A previous statement, on September 10, from South Dublin County Council said: “The delivery of improved walking and cycling infrastructure across South Dublin is an important priority for the Council. As part of this the Council is currently developing a programme called Cycle South Dublin which seeks to identify our cycle infrastructure priorities for the coming years. We intend to run a public consultation on this programme in due course and to agree this programme with our Councillors as well as NTA support.”

The council statement continued: “With regards Templeogue Village scheme, the Council is fully funding a village improvement scheme that will provide a better public realm for all users. The scheme seeks to balance the needs of all users in the area. Templeogue Village has a constrained physical environment and as part of the design process Council officers have engaged with the local community to arrive at the best possible, balanced and deliverable solution.

“In delivering this scheme SDCC is not deviating from the Approved Part 8. The design as displayed at public consultation was amended during the Council approval process to include some changes made as a result of submissions during the public consultation and requirements from Cllrs as part of the Part 8 approval process,” it said.

The council added: “As part of this process changes have included the relocation of the eastbound cycle track from being on the footpath to being on road which now provides a more generous and easier to navigate cycle track. This change was sought on foot of submissions received from cycling groups during public consultation. The number of car parking spaces in the Village have been retained on foot of requests from local Cllrs as part of the part 8 process.”

Mairead Forsythe of the South Dublin branch of the Dublin Cycling Campaign told IrishCycle.com: “We are dissatisfied with the plans presented for the tendering process.”

Forsythe said that in Dublin Cycling Campaign’s 2018 submission, the group “did suggest that the cycle track be moved closer to the road” but she added that “our problems with the current proposals are outlined in a recent letter to the Director of Services, Mick Mulhern.”

In that letter, the group outlines that a “non-segregated sub-standard width cycle lane is not appropriate for the volume of through traffic at 50 km/h, treatment of cyclists at the entry/exit of the village is poor, and the dominance of car parking (on road, outside shops, and in expanded car park) with little space for pedestrians and cyclists.”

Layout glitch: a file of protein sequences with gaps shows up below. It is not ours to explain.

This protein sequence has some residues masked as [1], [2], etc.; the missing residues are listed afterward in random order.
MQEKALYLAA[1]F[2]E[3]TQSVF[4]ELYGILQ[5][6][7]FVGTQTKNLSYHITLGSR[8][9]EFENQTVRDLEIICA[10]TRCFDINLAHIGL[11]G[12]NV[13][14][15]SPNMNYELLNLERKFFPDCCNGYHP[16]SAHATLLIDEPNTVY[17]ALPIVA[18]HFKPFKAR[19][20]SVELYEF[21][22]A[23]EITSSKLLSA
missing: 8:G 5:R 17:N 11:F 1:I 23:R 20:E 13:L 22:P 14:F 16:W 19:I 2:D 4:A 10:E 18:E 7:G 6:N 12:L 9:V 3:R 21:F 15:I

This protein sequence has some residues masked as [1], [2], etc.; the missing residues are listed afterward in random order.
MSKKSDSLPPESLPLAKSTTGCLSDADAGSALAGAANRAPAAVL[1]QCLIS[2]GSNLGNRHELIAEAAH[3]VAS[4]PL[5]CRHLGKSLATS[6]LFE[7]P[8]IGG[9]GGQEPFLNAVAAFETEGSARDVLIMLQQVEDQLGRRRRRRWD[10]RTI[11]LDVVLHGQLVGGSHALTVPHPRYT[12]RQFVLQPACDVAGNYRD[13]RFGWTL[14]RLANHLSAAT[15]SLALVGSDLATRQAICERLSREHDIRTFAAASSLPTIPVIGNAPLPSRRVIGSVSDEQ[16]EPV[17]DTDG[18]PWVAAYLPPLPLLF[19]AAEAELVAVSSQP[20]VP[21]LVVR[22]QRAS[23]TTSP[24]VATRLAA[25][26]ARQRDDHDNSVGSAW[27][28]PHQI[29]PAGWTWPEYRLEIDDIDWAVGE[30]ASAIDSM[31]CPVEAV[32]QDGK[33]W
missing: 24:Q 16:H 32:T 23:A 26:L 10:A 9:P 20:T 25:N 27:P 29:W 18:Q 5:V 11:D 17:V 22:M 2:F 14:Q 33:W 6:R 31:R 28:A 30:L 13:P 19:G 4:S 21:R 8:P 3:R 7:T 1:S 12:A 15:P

The letter added: “The on-road cycle lane will exacerbate the existing problem of illegal parking in the cycle lanes. Parking on both sides of some sections of the cycle lane, with motorists reversing onto cycle lanes in some cases will put cyclists at risk. Motorists often drive along the cycle lane to park outside shops, and the lack of an adequate footpath in these areas also results in pedestrians using the cycle lane.”

The letter also highlights how there is no reference or design element to include access to the village from a new walking and cycling bridge as part of the Dodder Greenway. The new bridge is located at Riverside Cottages, just off the village.

Forsythe said: “And we are perturbed that there was no attempt at public consultation on the revised plans which differ in many respects from those presented for Part 8 public consultation in 2018.” 

Since this issue was first raised, Forsyth said that the council has offered a few minor concessions including a review of access to greenway, bicycle parking, and consideration of bus stop modifications, and consideration of 30 km/h speed limit. But the central issues of having un protected cycle lanes is unresolved.

I am editor of IrishCycle.com and have reported on and commented on cycling in Ireland for over a decade. My background is in journalism -- I have a BA in Journalism from DCU and HDip in Print Journalism from BCFE. I wrote about cycling for national newspapers, and then started CyclingInDublin.com for overflow stories. Later the website was re-branded to reflect a more national focus.

1 Comment

  1. The problem arises because of the council’s warped vision of “balance” and that the council determines what constitutes adherence to DMURS with no appeal to an independent referee.